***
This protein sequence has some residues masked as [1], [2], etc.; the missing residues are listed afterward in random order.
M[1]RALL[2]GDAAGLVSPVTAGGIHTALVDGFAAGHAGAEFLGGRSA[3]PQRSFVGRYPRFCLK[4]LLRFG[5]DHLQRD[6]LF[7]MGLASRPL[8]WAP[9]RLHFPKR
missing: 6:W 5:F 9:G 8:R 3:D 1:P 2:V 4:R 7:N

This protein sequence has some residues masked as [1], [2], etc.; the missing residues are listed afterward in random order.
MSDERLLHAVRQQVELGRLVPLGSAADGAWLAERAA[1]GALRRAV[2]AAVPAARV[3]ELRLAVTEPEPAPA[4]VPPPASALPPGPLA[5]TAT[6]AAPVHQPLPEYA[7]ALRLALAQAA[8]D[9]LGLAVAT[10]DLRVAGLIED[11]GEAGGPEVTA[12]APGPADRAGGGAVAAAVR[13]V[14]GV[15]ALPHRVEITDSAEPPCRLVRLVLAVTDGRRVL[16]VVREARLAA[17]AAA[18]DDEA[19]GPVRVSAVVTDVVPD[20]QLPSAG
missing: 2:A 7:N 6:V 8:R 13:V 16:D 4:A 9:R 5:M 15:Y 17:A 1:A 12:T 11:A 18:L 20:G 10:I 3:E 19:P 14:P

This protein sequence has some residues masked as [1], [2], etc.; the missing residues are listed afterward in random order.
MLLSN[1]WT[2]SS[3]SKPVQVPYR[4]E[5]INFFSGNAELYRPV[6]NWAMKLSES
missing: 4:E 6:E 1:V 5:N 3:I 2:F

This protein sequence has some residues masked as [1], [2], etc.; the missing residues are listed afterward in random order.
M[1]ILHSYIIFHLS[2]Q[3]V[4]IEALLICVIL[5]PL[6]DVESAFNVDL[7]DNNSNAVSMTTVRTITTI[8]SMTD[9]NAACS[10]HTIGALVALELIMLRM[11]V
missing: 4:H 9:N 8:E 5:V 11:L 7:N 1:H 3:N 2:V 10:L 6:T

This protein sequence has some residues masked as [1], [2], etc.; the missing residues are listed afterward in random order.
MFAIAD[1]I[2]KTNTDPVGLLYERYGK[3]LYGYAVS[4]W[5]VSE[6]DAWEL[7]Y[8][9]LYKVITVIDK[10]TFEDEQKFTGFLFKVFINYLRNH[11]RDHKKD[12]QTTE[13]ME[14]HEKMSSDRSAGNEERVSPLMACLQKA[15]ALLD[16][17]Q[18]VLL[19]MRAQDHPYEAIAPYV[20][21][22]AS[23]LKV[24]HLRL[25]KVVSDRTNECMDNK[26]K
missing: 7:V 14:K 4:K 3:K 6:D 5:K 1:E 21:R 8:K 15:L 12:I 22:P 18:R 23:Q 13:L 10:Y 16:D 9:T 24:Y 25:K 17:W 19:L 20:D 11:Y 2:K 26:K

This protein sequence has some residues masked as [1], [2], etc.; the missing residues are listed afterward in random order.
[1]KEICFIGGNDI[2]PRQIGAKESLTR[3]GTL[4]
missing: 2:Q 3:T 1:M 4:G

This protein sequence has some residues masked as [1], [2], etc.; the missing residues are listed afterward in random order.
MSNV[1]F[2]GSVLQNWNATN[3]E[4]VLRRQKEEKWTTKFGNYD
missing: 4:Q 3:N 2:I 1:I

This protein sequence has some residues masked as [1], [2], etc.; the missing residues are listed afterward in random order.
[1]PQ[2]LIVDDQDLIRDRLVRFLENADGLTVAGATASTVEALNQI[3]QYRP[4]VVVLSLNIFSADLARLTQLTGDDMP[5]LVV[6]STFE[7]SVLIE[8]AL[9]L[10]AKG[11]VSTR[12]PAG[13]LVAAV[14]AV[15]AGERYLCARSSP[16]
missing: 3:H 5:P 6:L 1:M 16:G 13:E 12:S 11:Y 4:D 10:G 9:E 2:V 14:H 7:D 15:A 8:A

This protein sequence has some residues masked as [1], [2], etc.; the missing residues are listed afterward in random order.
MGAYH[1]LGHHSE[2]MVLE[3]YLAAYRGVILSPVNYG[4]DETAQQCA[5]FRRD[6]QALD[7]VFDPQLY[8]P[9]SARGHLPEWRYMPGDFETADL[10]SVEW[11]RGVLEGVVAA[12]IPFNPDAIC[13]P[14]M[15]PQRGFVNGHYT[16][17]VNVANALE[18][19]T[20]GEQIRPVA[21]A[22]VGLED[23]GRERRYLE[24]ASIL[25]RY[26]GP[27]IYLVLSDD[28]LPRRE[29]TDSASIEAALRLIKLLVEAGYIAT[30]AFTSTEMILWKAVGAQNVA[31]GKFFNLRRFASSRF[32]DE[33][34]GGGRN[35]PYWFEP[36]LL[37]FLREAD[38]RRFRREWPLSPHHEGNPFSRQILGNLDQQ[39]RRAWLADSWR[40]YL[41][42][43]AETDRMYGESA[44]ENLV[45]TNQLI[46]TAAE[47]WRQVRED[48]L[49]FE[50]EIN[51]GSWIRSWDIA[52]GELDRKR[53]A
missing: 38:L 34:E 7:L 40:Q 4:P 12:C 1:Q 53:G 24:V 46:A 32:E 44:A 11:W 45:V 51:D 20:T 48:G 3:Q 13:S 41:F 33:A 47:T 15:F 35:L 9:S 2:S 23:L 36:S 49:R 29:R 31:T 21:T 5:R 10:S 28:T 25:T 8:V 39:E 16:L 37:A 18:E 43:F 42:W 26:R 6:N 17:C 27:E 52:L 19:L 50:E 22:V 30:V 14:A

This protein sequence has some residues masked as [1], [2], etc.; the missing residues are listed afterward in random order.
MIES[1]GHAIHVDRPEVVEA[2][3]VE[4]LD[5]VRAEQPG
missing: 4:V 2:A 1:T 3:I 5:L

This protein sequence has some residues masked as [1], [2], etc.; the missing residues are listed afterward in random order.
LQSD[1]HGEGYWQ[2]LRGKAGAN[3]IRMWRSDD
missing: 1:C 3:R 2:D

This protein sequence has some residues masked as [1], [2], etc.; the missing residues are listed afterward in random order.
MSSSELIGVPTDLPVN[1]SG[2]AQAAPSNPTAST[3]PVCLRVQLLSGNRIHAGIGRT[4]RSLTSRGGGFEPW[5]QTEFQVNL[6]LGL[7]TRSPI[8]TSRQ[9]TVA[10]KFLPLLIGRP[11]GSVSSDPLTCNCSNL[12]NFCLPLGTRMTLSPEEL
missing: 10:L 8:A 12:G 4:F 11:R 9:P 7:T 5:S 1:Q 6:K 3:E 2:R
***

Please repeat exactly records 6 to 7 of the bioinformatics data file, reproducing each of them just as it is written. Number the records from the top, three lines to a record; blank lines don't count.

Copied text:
This protein sequence has some residues masked as [1], [2], etc.; the missing residues are listed afterward in random order.
[1]KEICFIGGNDI[2]PRQIGAKESLTR[3]GTL[4]
missing: 2:Q 3:T 1:M 4:G

This protein sequence has some residues masked as [1], [2], etc.; the missing residues are listed afterward in random order.
MSNV[1]F[2]GSVLQNWNATN[3]E[4]VLRRQKEEKWTTKFGNYD
missing: 4:Q 3:N 2:I 1:I